Hyundai Introduces Manual Transmission Without a Clutch Pedal—Is It Really a Stick Shift?

Hyundai Introduces Manual Transmission Without a Clutch Pedal—Is It Really a Stick Shift?

It’s hard to understand exactly why driving a car with a manual transmission is so fun. Is it the control you feel when selecting your own gears, this visceral connection formed between man and machine? Is it the satisfaction of knowing that you do more work than 90% of other drivers on the road? Is it the challenge to gently put the clutch with your left foot and to modulate the accelerator when you go up in traffic from bumper to bumper with your right, knowing that a slip could stall your engine and invite ridiculous and embarrassed? For the passionate, perhaps – but for the non-passionate who is suspicious of the work in question, this last scenario is perhaps the most triggering. And Hyundai knows it.

The people at Hyundai Motor India have found a solution to the problem of the clutch pedal faced with hesitant drivers of manual transmission: removing the clutch pedal. Hyundai’s Indian subsidiary recently announced that the Venue subcompact SUV will launch there with an Intelligent Manual Transmission (iMT), a system that uses a conventional six-speed manual gear lever and a transmission that just lacks a third pedal for the clutch.

To change gears, grab the shift lever and place it in the desired gear position as you normally would, except with the Hyundai system, that’s all you need to do. The iMT uses an “intention sensor”, which detects and predicts when you will change. This sends a signal to the transmission control unit, which in turn initiates a hydraulic actuator to engage and disengage the clutch. The six-speed iMT is offered with the 1.0-liter turbocharged three-cylinder engine available in India. IMT will also be an option in the Indian Kia Sonet market.

It is not the first manual transmission with two pedals. Porsche toyed with the idea in the late 1960s, calling its system “Sportomatic”. Like the iMT, the Sportomatic had a traditional shifter but only four forward gears. The clutch was vacuum operated (a microswitch on the gear lever triggered the clutch action), and a torque converter was used in place of a flywheel to prevent the engine from stalling when the car was stopped. Volkswagen offered a similar system in the Beetle and Karmann Ghia called Automatic Stickshift, or “Autostick”. Surprisingly, Sportomatic lasted until 1980, but it was never a popular option on the 911 and remains a killer value among collectors. The main point to remember is the following: even if Porsche has continued to tinker with automated manuals, it has never seen the concept of shifting gear without clutch of Sportomatic.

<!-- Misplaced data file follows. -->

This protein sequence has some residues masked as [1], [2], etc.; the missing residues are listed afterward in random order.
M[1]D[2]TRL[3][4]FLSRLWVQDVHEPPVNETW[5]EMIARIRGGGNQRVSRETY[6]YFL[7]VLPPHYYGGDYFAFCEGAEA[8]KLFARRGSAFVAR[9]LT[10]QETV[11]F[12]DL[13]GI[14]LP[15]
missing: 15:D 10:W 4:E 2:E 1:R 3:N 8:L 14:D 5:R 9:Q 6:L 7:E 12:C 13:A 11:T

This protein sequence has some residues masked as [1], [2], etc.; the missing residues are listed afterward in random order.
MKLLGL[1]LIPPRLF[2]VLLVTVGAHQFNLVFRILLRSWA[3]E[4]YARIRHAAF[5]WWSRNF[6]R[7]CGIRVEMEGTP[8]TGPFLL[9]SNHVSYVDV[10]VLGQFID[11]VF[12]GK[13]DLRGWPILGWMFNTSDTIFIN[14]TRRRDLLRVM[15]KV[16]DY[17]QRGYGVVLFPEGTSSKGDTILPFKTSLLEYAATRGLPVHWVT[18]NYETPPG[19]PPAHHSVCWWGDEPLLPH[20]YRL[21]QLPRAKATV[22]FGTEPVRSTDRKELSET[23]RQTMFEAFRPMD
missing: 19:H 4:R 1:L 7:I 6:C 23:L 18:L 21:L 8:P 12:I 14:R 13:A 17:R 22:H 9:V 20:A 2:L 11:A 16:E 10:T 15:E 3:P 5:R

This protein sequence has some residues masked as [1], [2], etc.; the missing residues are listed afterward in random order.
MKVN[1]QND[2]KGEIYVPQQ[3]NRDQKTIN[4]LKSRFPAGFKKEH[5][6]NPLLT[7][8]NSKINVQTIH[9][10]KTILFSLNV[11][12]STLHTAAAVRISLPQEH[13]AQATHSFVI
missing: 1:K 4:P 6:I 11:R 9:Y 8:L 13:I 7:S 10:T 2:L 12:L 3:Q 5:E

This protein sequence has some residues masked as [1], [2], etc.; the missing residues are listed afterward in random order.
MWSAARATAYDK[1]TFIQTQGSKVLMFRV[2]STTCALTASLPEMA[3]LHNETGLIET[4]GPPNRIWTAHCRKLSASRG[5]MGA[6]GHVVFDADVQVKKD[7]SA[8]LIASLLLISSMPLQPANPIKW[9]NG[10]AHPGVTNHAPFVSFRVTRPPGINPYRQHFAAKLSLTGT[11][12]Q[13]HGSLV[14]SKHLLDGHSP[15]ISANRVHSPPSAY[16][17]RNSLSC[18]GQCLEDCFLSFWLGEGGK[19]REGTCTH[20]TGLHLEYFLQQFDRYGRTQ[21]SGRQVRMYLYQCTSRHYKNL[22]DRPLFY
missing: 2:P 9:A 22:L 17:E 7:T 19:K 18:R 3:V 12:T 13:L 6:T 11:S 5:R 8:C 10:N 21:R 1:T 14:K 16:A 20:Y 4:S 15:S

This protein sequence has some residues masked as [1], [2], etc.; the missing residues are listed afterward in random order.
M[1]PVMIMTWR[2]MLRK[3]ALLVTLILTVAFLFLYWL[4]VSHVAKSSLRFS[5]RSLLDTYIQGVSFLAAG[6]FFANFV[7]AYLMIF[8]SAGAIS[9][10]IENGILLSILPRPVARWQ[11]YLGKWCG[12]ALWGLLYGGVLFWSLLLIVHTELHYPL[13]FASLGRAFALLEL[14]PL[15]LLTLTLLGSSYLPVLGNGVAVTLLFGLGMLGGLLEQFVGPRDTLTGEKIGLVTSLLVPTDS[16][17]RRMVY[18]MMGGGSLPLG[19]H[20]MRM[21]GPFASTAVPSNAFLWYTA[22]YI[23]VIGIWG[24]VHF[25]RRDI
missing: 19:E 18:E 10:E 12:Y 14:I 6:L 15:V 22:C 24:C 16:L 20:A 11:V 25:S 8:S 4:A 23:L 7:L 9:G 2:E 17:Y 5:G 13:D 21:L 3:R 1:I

So why is Hyundai taking such an odd path? In a statement, the automaker says the iMT will keep the “joy of driving” without having to constantly press the clutch pedal in traffic. Having shuttled with manual cars for years, we can say that the fatigue of the clutch foot is real, but it comes with the territory. Without it, and all the nuances of operation of a clutch pedal, are you really driving a manual? We are skeptical but open to discover for ourselves. Unfortunately, this would likely require a trip to India, as a Hyundai representative tells us that there are currently no plans to bring the iMT to the US market.


The Hyundai station has a manual transmission without a clutch pedal – is it really a gear shift? first appeared on MotorTrend.

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